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Take the Mystery Out of Forage Production

Posted Feb. 1, 2007

"A neighbor had seen me routinely make four cuttings per year off my bermudagrass, and my neighbor finally stopped to ask how I did it. I said, 'By soil testing and fertility, mostly.' I pulled a soil sample for him and sent it to the Noble Research Institute. The fertility recommendations that came back scared my neighbor, so much so that he applied the recommended kinds and amounts to only half his acres. The very next cutting, my neighbor made 100 bales, which was more than he'd made in the last three years combined."

a Noble Research Institute cooperator

How many of us have been scared by the fertilizer recommendation on our soil test results? To grow introduced forages to meet livestock demand or yield goal, it is important to fertilize according to a soil test recommendation. This is even more critical in dry years. Research shows an unfertilized bermudagrass field takes about 20 inches of rain to produce a ton of dry matter, while a fertilized field takes only about 4 inches of rain to make the same amount. How do you determine what type of fertilizer and how much to apply unless you soil test?

I was visiting with a new cooperator the other day, and he informed me that his fertilizer dealer and his farm manager made his fertility decisions for him, and he was wondering if he was applying the right types and amounts of fertilizer. He had not soil tested the property he purchased. Does this make you wonder how much money soil testing could have saved him? Soil testing involves going into your pastures/fields and pulling several core samples and combining them into a single, representative sample. Divide your pastures/fields into different management areas based on production, topography and/or forage and soil types. Send your samples in to the Noble Research Institute or a reputable lab for analysis along with a "realistic" yield goal. If you have never harvested more than about 4 tons off the pasture, don't put down 12 tons per acre as a realistic yield goal. If you are a Noble cooperator, your only cost will be pulling the sample and the postage to ship it to us.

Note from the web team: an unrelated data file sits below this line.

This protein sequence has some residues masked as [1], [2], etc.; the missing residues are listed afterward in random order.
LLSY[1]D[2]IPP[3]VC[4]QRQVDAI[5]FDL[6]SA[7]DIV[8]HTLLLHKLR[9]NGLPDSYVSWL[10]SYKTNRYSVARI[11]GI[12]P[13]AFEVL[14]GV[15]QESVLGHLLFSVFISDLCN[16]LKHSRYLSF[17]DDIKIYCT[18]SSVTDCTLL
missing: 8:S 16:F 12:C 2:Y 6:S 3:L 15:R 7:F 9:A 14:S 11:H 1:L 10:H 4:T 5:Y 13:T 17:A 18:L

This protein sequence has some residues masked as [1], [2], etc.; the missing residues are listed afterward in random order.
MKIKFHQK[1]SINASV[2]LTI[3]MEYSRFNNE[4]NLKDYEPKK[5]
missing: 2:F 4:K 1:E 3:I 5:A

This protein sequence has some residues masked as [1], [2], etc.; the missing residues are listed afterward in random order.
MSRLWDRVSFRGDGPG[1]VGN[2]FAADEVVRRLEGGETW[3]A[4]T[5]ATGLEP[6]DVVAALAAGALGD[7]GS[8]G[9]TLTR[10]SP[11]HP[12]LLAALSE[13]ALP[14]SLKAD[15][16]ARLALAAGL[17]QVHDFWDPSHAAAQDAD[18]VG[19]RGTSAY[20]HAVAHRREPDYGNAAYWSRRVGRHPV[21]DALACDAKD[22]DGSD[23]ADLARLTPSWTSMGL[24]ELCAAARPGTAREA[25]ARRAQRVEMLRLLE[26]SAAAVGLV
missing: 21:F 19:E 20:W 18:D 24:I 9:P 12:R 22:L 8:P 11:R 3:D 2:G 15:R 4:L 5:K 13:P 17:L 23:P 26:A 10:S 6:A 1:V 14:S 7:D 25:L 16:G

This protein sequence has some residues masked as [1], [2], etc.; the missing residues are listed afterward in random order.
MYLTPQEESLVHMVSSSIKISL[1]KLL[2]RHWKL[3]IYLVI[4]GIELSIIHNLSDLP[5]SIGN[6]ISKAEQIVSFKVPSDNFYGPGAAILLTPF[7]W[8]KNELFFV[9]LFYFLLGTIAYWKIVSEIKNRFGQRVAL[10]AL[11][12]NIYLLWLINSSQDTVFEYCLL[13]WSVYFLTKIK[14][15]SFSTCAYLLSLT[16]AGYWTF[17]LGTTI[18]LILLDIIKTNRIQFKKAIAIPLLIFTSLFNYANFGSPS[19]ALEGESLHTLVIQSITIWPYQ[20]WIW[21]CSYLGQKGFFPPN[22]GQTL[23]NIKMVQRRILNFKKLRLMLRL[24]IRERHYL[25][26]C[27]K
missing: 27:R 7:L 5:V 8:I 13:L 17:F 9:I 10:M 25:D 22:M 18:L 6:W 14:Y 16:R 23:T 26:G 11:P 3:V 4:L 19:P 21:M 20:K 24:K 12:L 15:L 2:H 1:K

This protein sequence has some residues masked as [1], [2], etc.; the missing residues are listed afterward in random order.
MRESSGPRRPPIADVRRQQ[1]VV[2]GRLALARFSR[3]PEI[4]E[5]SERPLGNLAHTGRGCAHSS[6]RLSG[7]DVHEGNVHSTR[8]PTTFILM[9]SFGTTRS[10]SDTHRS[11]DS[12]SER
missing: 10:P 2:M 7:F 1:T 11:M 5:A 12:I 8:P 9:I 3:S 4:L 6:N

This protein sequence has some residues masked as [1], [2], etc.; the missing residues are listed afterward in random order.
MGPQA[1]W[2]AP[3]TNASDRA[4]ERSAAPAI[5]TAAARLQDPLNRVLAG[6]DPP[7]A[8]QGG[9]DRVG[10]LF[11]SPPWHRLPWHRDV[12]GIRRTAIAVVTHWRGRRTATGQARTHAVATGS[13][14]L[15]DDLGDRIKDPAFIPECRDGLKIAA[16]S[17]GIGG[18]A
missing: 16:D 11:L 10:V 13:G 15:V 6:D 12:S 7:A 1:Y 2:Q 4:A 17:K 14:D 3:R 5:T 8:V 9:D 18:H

Not all fertilizers are created equal, so get to know your fertilizer sources. Some are more effective applied in the spring rather than the summer and fall. Why spend money on a complete fertilizer (e.g., 19-19-19) when you can have the fertilizer custom blended from your soil test recommendations to fit your goals? Why apply potassium when you do not need it? Look at placing that money in nitrogen and phosphorus if you need to. The only way to identify nutrient deficiencies, types of fertilizers needed and the sufficient rate to apply is by testing your soil. If you have any questions, give us a call. We will be more than happy to explain soil testing, the "ins and outs" of the different types of fertilizer sources, and how to get the most from your fertilizer dollar.